My bike was stolen. The last few days I’ve been deciding how to proceed with the Summer and work and life in general with my one mode of transport taken. I’ve decided not to kill anybody. I came to that conclusion–mostly–because I have no idea who the thief is, so my justifiably homicidal rage would likely bring me to disembowel a totally innocent person who I thought looked like a bike thief. I did almost tackle somebody on a bicycle, but theirs was silver, and mine was gray, and I probably would have hurt myself more in tackling them than they would have gotten hurt being tackled. Violence and unbridled rage aren’t going to bring my bike back. So I’m trying–and failing miserably–not to be mad. Instead, I’m imagining what the thief is like. Maybe if I give them some humanity, I won’t fantasize so much about slathering them in bacon grease and leaving them tied up in the woods for the bears.
I hope he took the bike because he really needed it. I hope he’s down on his luck, maybe homeless, barely scraping by, and I hope my bike was taken so he could get to work or the shelter a little easier. I hope he wasn’t drunk when he did it. I want this thief to have some redeemable qualities or situation in life that means he didn’t take my bike just because he wanted it and it was there.
Unfortunately, imagining the thief’s humanity only goes so far in keeping me from being angry. My attitude changes considerably if the thief didn’t take the bike because he needed it. If he was just bored and drunk, and it was dark and he knew he could get away with it, I am less forgiving and more imaginative. I can be understanding for only as long as people are actually worth understanding. And the reason I’m using “he” is because I’ve decided this thief is a man only because I have also pictured–in painful detail–kicking him between the legs with all the enthusiasm of a child and all the rage-fueled strength of an adult who has done only leg workouts every day for months.
Anyway, once a person strays out of the very small window of humanity I’ve come to consider worth respect, then my attitude toward them becomes much simpler: there is no reason for you to exist. If this thief took my bike because he wanted it, then what service is he providing to anyone other than himself, what benefit is he to his community, what use is he? This overwhelming sense of uselessness is something I’d love to communicate to him. Ideally, this would happen while he’s dangling upside-down from a traffic light, and I would be speaking to him calmly through a megaphone.
I sound like an unreasonable sociopath. I don’t care. It’s hard to communicate to anyone the value you’ve given an object when that object is relatively mundane and generally used by children to joust and adults to feel smug. But I liked that bike. I liked being able to get to work without paying for a bus pass. I liked riding it to campus in the morning because it felt like working out, but I had to do it or I’d be fired. I’ve never been so motivated to be fit in my life. I liked the weird other people I encountered who seemed to make bikes their lifestyle. I only ever spoke to them briefly at traffic lights, but the other bikers seemed nice enough, if a little windblown. I even liked the fantastic old woman who blazed by me while ringing a little bell and subsequently shattering my fragile ego–she has come to be known as Geraldine. I liked having that bike, and the value I assigned to it was based on the experiences and convenience it lent me, not the thing itself.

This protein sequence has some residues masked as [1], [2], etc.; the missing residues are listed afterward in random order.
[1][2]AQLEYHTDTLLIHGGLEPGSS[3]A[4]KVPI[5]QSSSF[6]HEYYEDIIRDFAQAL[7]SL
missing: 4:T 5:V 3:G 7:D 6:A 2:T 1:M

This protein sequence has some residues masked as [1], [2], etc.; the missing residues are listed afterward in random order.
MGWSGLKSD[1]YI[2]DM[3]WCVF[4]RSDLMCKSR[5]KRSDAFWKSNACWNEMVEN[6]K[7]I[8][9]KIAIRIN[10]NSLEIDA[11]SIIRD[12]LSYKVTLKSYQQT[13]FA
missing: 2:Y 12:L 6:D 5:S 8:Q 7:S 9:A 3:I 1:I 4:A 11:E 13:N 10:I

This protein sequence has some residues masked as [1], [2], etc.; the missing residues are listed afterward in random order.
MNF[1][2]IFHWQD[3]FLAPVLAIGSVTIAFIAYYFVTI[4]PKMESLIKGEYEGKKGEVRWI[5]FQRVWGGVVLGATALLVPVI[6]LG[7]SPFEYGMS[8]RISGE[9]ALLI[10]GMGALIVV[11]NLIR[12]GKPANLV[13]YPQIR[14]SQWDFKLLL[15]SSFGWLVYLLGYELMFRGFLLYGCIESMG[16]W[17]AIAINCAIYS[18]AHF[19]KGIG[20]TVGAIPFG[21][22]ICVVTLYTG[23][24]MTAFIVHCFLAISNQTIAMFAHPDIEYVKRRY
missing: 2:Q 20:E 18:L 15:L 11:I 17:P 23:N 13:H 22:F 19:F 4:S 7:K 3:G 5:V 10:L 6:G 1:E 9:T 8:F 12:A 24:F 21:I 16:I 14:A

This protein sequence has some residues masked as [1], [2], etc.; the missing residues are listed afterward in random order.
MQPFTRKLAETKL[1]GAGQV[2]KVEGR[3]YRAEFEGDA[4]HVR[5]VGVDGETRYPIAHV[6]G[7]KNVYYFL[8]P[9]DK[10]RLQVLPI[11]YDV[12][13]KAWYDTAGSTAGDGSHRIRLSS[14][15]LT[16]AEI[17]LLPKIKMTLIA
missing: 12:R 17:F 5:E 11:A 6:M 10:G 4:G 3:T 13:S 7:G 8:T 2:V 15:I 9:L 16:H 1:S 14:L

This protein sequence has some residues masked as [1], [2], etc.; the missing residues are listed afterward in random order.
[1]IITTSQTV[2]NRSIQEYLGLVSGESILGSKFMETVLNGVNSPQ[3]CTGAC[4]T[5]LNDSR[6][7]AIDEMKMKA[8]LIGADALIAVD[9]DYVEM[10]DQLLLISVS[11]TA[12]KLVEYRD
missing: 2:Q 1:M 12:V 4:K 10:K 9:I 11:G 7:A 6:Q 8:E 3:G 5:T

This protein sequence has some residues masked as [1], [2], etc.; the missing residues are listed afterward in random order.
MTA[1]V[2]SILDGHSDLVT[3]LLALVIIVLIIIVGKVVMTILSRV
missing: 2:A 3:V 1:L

So it feels totally justified in wanting to shove the thief into a punching bag and drop him off at the world’s only anger management clinic that doubles as a gym for heavyweight boxers. I think I’m reasonable in hating this person right now, even though eventually this whole ordeal will just be another thing that happened when I was young. I hate him because of what he has denied me, but I hope he did it because he genuinely needed to.
Nobody would call me a particularly wealthy person. People in my financial situation are also the kind of people who say “well, at least I’m rich in friendship,” but I also try not to have too many friends. So, it’ll probably be a few months before I can afford a new bike. It’s infuriating to think that this may have been a random impulse by a passing drunk because it has consequences that will be maddening for months after they’ve probably abandoned my bike in a pile of their own refuse deep in the woods.
If I could say one thing to this awfully inconvenient person, it would be this. I’d say “hey, stop fellating that dead skunk and explain yourself,” because, more than anything, I want to understand why they did it because that’s the only way I’ll really know how to feel about all of this. Am I right in wanting to eviscerate him with a meat cleaver? Or should I feel a little sad to see my bike go but content that someone is using it in their time of need? I don’t know, but I’m very annoyed and wondering how I’ll get to work.